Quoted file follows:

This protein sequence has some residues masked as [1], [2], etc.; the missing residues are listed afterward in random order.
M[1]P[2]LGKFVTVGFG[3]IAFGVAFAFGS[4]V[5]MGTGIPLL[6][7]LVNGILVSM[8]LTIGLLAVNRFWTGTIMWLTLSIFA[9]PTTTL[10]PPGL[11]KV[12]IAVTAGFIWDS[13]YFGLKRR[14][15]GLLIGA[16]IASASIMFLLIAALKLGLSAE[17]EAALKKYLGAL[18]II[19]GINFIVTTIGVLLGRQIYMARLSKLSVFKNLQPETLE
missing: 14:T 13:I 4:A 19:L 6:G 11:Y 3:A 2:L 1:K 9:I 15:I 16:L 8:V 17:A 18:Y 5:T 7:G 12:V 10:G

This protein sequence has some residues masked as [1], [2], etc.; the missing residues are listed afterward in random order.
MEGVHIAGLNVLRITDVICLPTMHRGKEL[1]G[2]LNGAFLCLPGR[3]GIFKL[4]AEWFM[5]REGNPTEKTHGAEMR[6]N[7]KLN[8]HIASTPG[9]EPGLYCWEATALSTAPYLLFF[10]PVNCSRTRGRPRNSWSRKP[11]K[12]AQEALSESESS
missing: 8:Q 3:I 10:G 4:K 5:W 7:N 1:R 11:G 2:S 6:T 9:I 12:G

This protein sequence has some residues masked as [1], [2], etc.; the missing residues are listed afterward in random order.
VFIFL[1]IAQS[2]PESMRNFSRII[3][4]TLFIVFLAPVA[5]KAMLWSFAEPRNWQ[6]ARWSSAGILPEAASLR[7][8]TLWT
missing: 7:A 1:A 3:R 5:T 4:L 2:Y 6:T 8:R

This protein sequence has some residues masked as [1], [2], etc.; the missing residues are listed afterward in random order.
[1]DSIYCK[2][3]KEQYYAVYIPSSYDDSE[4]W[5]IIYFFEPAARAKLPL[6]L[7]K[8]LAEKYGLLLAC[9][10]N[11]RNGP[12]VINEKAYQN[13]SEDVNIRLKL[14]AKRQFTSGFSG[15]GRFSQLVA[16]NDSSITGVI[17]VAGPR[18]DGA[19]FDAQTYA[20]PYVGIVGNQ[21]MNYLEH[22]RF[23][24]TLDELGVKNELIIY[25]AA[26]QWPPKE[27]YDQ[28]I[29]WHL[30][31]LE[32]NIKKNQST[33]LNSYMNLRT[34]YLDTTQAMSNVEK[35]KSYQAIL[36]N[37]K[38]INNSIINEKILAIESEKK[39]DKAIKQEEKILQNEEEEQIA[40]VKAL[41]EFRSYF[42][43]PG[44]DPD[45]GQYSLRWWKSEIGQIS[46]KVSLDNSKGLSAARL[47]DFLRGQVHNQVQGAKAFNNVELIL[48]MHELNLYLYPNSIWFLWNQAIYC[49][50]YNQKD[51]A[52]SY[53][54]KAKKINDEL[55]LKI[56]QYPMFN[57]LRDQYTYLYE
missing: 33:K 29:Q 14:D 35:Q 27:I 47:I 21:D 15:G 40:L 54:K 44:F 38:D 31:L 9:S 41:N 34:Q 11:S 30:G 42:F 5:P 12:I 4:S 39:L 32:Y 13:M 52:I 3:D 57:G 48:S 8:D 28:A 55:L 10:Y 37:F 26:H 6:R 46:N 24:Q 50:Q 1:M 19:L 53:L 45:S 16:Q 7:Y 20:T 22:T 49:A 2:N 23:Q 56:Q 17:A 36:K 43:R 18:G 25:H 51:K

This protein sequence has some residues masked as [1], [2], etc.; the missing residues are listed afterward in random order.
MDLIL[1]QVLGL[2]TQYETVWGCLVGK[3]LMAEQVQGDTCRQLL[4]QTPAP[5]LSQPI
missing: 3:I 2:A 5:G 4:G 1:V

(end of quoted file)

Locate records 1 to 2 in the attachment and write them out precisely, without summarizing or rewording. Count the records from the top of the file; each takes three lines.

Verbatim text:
This protein sequence has some residues masked as [1], [2], etc.; the missing residues are listed afterward in random order.
M[1]P[2]LGKFVTVGFG[3]IAFGVAFAFGS[4]V[5]MGTGIPLL[6][7]LVNGILVSM[8]LTIGLLAVNRFWTGTIMWLTLSIFA[9]PTTTL[10]PPGL[11]KV[12]IAVTAGFIWDS[13]YFGLKRR[14][15]GLLIGA[16]IASASIMFLLIAALKLGLSAE[17]EAALKKYLGAL[18]II[19]GINFIVTTIGVLLGRQIYMARLSKLSVFKNLQPETLE
missing: 14:T 13:I 4:A 19:L 6:G 11:Y 3:A 2:L 1:K 9:I 15:I 16:L 8:V 17:A 18:Y 5:T 7:G 12:V 10:G

This protein sequence has some residues masked as [1], [2], etc.; the missing residues are listed afterward in random order.
MEGVHIAGLNVLRITDVICLPTMHRGKEL[1]G[2]LNGAFLCLPGR[3]GIFKL[4]AEWFM[5]REGNPTEKTHGAEMR[6]N[7]KLN[8]HIASTPG[9]EPGLYCWEATALSTAPYLLFF[10]PVNCSRTRGRPRNSWSRKP[11]K[12]AQEALSESESS
missing: 8:Q 3:I 10:G 4:K 5:W 7:N 1:R 11:G 2:S 6:T 9:I 12:G